2. Most people will help you most of the time (if they can) - don't be afraid to ask. I have a generally sunny disposition as to the motivations of suppliers, clients, partners and this has been regularly supported by help and assistance along the way. So thanks!
  3. Always help these same people where you can - its called Karma (or more cynically you scratch my back...)
  4. Keep it simple with clients - confusion = inactivity.
  5. Try and avoid 4 hour meetings and 20 page proposals (connected to Point 4) - our greatest successes have been from getting a small defined piece of work - doing it brilliantly and delivering the results and then being awarded larger and larger projects or all the work.
  6. Don't work for (insert rude word) clients - i really don't think its worth it - no matter how keen you are to get them on board. It will end in stress and probably a poor financial return. Our clients (and staff) seem to be similarly like minded people who take great pride in their work and want to be the best at what they do but also have it in the right perspective.
  7. Spend as little money as possible in Year 1 - concentrate on getting billing clients - the furniture, infrastructure, nice branding can come later
  8. Take a break occasionally. It is tough not to become a little obsessed by what you do - but us softies in media/advertising do need to switch off sometimes. And we certainly became a little frazzled. Go out, go on holiday - bunk off and have a game of golf, whatever it takes.
  9. Have faith that if you have a good business idea/product and are motivated enough to deliver it - success will come. As a small business - you will out-service a corporate entity - its a fact of life - and lots of clients appreciate and value that service. some don't - but so what?
  10. Finally - put aside the money for your tax bill ( i so wish i had done that!)

Sunday, 18 May 2008

Back to Blog

enforced break due to my daughter Maggie's arrival into the world - expect future entries to be made at 3am in morning during sleepless nights and repeats of Jeremy Kyle.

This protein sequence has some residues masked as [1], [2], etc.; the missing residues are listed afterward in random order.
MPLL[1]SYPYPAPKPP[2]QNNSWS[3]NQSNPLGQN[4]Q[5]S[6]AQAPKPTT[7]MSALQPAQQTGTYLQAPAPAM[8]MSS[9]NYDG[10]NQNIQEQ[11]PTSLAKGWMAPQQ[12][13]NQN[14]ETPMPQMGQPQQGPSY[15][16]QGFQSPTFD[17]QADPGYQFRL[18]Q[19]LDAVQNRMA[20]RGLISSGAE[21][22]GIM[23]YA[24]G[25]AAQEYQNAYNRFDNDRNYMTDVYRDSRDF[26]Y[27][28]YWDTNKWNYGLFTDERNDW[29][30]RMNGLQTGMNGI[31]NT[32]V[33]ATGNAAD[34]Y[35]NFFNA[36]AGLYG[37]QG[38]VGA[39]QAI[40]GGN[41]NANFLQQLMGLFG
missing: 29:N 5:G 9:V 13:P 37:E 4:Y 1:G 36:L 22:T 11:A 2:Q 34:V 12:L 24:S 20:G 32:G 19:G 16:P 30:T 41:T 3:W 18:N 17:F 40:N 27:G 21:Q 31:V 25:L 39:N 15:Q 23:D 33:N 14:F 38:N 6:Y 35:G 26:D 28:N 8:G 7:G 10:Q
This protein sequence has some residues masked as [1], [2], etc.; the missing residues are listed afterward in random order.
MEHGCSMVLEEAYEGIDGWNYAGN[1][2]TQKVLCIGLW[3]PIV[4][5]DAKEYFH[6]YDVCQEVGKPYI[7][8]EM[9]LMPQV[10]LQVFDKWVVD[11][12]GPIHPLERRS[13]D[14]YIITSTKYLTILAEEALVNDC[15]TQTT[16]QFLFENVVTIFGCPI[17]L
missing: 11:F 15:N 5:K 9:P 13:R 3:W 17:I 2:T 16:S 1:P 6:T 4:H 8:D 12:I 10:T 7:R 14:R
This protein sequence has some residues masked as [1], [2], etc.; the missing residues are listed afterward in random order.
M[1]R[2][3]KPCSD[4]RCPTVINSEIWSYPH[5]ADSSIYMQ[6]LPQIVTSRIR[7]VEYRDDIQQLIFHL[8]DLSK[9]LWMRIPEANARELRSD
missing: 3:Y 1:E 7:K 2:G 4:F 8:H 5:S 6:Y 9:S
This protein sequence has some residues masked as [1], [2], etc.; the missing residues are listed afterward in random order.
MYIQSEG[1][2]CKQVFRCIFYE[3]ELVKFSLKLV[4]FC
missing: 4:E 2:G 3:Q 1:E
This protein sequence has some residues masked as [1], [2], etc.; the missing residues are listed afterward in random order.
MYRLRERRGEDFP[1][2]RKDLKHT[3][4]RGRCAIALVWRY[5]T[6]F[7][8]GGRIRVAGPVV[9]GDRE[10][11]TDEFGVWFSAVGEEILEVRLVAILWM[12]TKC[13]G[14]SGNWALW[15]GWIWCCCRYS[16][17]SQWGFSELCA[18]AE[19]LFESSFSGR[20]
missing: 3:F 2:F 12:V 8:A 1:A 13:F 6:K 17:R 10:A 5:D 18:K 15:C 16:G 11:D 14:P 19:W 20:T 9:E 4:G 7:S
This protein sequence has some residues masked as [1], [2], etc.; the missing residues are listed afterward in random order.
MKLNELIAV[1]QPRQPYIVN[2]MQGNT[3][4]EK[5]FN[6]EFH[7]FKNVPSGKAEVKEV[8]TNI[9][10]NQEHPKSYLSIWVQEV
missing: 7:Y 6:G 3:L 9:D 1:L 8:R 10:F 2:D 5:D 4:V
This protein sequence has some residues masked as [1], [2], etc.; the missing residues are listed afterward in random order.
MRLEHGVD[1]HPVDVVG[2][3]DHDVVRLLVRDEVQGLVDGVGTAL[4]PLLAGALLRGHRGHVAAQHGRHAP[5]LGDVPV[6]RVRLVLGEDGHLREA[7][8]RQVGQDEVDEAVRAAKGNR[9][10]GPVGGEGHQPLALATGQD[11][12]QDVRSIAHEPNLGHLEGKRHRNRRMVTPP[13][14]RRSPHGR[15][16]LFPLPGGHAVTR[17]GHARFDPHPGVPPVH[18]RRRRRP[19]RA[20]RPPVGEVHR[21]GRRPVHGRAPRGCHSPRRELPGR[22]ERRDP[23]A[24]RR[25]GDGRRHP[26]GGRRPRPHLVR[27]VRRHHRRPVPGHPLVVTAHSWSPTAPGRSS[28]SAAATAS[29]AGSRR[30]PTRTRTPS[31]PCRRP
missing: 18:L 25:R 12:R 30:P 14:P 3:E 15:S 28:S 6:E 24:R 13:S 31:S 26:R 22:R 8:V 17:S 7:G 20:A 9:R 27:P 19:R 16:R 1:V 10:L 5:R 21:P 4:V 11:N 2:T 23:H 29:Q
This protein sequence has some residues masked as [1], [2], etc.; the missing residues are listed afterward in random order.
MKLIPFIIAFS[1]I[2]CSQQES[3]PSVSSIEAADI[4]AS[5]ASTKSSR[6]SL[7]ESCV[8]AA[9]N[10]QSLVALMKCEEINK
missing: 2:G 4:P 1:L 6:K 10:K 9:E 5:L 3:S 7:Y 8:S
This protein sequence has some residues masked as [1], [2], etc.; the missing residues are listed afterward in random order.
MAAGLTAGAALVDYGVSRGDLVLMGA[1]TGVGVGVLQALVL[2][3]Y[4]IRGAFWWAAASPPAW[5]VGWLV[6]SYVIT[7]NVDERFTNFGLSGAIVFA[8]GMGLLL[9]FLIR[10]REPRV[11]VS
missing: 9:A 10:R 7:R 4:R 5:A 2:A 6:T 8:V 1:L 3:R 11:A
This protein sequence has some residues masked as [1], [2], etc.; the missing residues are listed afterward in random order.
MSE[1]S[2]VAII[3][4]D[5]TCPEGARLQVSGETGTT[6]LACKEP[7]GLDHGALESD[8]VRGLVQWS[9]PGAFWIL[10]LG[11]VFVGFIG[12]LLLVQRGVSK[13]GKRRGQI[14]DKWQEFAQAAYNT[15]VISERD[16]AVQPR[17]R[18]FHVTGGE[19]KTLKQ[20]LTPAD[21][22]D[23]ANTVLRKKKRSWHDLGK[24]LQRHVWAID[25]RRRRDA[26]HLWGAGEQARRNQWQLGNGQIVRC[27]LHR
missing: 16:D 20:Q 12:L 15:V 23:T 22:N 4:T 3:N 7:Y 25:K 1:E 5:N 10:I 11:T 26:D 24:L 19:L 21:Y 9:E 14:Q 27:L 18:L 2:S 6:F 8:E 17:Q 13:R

Anyway due to the 50% increase in my dependents - there will be no future mention of downturn, market tightening and recruitment freezes. This is not just due to my natural sunny optimism but also the TINA principle (There Is No Alternative)

Wednesday, 7 May 2008

whats a single job posting cost?

Official answer - anywhere between £0 and £999 and yet there is a general consensus that a job board posting costs between £300 and £500 - it does not matter if its or a posh site like - its another sign of the messy world of online recruitment advertisng that a ratecard price has no relation to quality of product or expectation of results but more about charging a naive customer as much as possible while offering a consultancy 20 times the job postings for same price. I am not complaining as a non naive buyer - our customers get competitive advantage - so makes us look good!
It is the one area that we now see the occasional price objection (and i maintain that in online rec adv - you should never get a price objection as the comparsion to press or rec con costs is laughable) which is progress i guess. RBI's telesales operation want to charge £990 for postings on their sites, PeopleManagement is getting up there too - but believe me you do get customers (rightly in most cases) saying they wont pay that much for a single job posting. is there a price point now at which point a site begins to lose business? answer - not sure depends on how market dominant site is - are they relating it to their ecommerce prices and their offers to rec cons - answer - almost certainly not.